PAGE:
German Neurologist Identifies Brain Region “Where Evil is Formed & Where It Lurks”

Posted by admin on February 10, 2013

One of the most pressing and controversial questions in ponerology is this:

Are there any biological markers by which we can identify people likely to harm others?

For example, as Dylan Stableford of Yahoo News puts it:

Can you spot evil in an X-ray?

Stableford’s article, entitled “‘Dark Patch’ Visible in Brain Scans of Killers and Rapists, Neurologist Claims,” tells of University of Bremen neurologist Dr. Gerhard Roth’s claim that, indeed, we can.

In fact, Roth claims to have identified “the region of the brain where evil is formed and where it lurks.”

Roth, who studied violent convicted offenders on behalf of the German government, consistently found a dark mass – which he calls an “evil patch” – near the front of the brain on the X-rays of those with violent criminal records.

Some find it difficult to believe that harmful behavior can often be traced to brain deficiencies. To them, Roth points out – as I have also pointed out in my writing – that conditions like psychopathy, marked by callousness and aggression, can be mimicked by clearly organic neurological conditions such as precisely located brain tumors. To further reinforce the point, Roth describes how in some of these cases, once the tumor is removed, the person’s behavior returns to normal.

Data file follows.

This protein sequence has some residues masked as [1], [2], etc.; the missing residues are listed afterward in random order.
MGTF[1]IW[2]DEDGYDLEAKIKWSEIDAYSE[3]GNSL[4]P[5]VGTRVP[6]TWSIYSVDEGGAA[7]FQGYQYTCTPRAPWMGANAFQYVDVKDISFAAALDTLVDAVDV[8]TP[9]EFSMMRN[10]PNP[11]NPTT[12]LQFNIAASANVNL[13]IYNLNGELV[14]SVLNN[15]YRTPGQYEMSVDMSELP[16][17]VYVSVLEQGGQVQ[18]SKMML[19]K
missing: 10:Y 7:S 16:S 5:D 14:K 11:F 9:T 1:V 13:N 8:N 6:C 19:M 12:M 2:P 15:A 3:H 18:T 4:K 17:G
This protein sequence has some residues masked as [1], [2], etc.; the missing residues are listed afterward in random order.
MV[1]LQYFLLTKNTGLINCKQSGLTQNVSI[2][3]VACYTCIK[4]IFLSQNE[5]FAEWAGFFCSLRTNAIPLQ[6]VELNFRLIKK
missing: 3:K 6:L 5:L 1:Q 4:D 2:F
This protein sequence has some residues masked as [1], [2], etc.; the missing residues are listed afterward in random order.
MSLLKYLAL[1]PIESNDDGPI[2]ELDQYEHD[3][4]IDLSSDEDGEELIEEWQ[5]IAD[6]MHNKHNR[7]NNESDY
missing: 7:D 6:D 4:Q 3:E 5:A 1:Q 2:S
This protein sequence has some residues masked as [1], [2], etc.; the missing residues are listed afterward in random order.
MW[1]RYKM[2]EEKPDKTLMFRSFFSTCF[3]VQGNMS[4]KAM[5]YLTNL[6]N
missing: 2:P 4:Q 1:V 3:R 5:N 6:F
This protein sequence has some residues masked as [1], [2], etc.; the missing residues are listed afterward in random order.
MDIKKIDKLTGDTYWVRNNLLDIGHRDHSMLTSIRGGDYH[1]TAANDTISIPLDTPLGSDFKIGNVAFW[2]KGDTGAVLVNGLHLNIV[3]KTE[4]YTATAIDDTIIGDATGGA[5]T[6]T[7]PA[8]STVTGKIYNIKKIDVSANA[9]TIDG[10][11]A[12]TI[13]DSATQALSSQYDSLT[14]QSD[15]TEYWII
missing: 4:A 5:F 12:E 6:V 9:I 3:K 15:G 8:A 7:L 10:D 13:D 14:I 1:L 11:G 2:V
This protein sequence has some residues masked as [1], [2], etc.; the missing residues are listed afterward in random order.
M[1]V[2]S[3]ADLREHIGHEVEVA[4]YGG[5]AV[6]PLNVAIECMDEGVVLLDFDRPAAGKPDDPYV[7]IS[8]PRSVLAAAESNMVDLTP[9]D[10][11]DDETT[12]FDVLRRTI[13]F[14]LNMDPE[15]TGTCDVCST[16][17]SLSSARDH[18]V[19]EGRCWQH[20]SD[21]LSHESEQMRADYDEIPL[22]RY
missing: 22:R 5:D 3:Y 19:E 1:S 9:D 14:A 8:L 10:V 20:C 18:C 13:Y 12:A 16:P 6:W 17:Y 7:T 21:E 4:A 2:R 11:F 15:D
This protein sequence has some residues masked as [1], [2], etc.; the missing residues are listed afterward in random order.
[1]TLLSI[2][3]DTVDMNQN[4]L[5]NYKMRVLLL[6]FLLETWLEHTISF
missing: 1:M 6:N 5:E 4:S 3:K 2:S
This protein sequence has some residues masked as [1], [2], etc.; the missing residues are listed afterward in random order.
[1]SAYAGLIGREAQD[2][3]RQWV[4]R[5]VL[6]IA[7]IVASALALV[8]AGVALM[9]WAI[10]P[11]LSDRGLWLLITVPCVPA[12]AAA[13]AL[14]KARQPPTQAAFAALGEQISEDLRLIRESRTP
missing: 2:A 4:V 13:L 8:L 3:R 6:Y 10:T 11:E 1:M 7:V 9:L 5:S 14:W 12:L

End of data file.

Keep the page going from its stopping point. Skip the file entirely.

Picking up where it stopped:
If we can accept that a tumor or other injury in a certain location in the brain can have such an effect – and I believe that most of us can – then why should it be hard to believe that a similar effect can be observed in someone with a deficiency in that same brain area due to some other cause, whether genetic or developmental?

To date, I haven’t heard anyone bold enough to claim that we can predict with 100% certainty that someone will act out in violent or harmful ways just from their brain scan. But, in this article, Roth is quoted as saying that he can predict with 66% probability that a young person with “developmental disorders in the lower forehead brain” will become a felon.

The article also references Dr. Kent Kiehl, a psychologist at University of Mexico, who is somewhat known within ponerology circles for his work studying brain scans of psychopaths. And it links to Jennifer Kahn’s extremely thought-provoking article, “Can You Call a 9-Year-Old a Psychopath?” which caused a stir when published in the New York Times last year.

As of this writing, Stableford’s piece has inspired over 3300 comments in just four days since its publication – once again reinforcing how drawn people are to dialogue about ponerologic topics and their profound implications.

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